\begin{equation}
\mathbf{A} + \vec{b}\vec{h}_{x}(0)^{T} = \mathbf{A}_{ref}
\end{equation}
\begin{equation}
\vec{b}h_{r}(0) = \vec{b}_{ref}
\end{equation}
to approximate the ideal steady-state feedback gains $\vec{h}_x^{*}$, $h_{r}^{*}$.
\clearpage
\section{Implementation}
\subsection{Parameter estimation}
\subsubsection{State-space parameters}
Reaction rate constants $k_{a,b}$ in the state-space model were estimated using a genetic algorithm to optimize a modified least-squares error between \emph{in silico} pathway dynamics and corresponding experimental data \cite{shah}. Only C16:0 DUAL species data from both treated and wild type cell data were used. While additional information may be inferred from each of the labeled/unlabeled combinations of BASE, FA, or 12C species, they are not used here for simplification.
Inputs to the estimation routine include measured amounts of all sphingolipid metabolites determined from 4 technical replicates. Only 5 of 7 data points, from 0 to 4 hours, were used as training data for parameter estimation; the last 2 data points were used to verify estimation results. Furthermore, robustness of \emph{in silico} model results, i.e., dynamics of feedback gain, is also tested by sensitivity analysis of the model results to perturbations in these reaction rate constants, where $k_{perturbed} = k_{original} * {10^{-1}, 10^1}$.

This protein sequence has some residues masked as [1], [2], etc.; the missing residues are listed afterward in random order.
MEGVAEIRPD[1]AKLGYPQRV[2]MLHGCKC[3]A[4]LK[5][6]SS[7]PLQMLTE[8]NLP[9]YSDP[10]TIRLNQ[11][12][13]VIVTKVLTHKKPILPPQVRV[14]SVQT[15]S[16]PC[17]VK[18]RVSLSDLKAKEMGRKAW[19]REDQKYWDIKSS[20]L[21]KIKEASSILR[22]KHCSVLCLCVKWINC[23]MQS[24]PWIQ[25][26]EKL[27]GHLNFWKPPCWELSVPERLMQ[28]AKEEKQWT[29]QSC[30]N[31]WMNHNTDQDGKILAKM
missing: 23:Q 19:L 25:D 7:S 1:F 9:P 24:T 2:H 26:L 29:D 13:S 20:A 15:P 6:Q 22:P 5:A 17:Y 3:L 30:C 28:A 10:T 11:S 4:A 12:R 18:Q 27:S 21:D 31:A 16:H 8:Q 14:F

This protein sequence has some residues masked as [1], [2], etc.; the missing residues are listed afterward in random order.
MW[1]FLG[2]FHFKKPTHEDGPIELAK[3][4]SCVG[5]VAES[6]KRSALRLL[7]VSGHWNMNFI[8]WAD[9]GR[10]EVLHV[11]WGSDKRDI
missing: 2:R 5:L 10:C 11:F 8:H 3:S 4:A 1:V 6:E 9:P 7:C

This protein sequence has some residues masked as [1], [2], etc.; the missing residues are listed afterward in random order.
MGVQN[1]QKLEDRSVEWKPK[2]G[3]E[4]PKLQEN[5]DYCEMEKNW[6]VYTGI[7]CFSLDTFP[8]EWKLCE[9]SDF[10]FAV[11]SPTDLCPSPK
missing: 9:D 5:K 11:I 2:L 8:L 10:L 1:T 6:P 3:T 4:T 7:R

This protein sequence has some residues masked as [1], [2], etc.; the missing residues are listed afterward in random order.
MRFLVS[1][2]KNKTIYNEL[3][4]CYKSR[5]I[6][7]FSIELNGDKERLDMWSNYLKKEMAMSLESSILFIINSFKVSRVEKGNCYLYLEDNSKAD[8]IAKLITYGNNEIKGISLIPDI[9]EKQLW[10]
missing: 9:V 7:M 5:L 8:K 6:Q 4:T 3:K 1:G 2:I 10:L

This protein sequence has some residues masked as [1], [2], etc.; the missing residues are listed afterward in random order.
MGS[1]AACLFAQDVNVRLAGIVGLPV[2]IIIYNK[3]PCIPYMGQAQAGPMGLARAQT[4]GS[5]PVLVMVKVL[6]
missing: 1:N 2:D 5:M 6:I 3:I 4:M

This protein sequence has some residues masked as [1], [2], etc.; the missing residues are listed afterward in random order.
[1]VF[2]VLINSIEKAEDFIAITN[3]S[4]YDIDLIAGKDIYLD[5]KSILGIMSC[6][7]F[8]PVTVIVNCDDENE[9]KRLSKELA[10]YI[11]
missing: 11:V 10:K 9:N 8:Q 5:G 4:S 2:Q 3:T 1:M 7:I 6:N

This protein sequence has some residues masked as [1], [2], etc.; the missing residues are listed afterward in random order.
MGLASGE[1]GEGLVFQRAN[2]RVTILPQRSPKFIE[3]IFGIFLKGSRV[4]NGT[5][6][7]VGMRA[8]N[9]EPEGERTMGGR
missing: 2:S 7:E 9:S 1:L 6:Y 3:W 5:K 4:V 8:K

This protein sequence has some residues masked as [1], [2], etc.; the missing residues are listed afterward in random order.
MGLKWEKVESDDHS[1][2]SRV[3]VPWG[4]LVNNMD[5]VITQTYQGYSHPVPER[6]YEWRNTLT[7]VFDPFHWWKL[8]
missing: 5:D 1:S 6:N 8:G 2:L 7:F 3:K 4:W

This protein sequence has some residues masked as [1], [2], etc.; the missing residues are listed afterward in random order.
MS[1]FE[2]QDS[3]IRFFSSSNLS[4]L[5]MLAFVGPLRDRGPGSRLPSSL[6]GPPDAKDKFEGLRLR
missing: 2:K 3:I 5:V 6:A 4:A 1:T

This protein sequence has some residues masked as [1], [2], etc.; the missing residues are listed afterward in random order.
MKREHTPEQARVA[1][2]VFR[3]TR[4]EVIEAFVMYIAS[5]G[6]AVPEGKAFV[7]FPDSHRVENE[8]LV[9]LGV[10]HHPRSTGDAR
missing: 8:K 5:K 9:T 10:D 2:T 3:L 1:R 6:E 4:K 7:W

\subsubsection{Comparator parameters}
The system input is extracellular palmitate that is in excess amounts relative to the pathway sphingolipid metabolites. Extracellular palmitate is converted to intracellular palmitoyl-coA (PalCoA). Subsequently, $r(t)$ represents the rate at which PalCoA is converted to sphinganine (Sa), i.e., $k_{in,Sa}PalCoA$, the first enzymatic reaction of the sphingolipid \emph{de novo} biosynthesis pathway. Thus, $r(t)t$ is a boundary condition that is a scalar constant, numerical value 100.